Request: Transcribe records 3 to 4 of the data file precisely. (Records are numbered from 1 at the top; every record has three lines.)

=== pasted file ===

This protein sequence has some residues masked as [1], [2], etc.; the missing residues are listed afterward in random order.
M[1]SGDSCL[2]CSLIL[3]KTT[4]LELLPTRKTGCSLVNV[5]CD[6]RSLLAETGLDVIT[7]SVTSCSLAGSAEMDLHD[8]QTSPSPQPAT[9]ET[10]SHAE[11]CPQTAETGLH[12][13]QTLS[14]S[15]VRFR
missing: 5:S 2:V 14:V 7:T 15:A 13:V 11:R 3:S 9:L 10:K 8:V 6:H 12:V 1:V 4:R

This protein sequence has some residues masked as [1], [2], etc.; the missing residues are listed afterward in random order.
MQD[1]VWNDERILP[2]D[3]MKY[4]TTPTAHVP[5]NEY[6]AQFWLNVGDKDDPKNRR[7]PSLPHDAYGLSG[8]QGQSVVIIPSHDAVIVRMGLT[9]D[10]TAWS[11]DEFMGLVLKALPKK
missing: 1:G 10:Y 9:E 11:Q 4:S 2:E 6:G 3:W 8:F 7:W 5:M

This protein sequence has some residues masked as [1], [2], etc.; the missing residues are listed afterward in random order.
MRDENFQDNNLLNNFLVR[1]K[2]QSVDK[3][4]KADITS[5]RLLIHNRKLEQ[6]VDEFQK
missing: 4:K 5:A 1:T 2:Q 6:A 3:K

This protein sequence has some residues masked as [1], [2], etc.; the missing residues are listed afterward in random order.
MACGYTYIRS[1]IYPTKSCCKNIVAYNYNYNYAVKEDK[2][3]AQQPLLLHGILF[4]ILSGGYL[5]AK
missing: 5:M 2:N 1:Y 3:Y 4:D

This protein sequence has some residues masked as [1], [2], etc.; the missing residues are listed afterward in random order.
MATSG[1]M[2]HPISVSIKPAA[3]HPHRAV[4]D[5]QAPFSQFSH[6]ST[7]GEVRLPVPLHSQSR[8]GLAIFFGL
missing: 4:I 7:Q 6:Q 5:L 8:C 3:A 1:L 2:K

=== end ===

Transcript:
This protein sequence has some residues masked as [1], [2], etc.; the missing residues are listed afterward in random order.
MRDENFQDNNLLNNFLVR[1]K[2]QSVDK[3][4]KADITS[5]RLLIHNRKLEQ[6]VDEFQK
missing: 4:K 5:A 1:T 2:Q 6:A 3:K

This protein sequence has some residues masked as [1], [2], etc.; the missing residues are listed afterward in random order.
MACGYTYIRS[1]IYPTKSCCKNIVAYNYNYNYAVKEDK[2][3]AQQPLLLHGILF[4]ILSGGYL[5]AK
missing: 5:M 2:N 1:Y 3:Y 4:D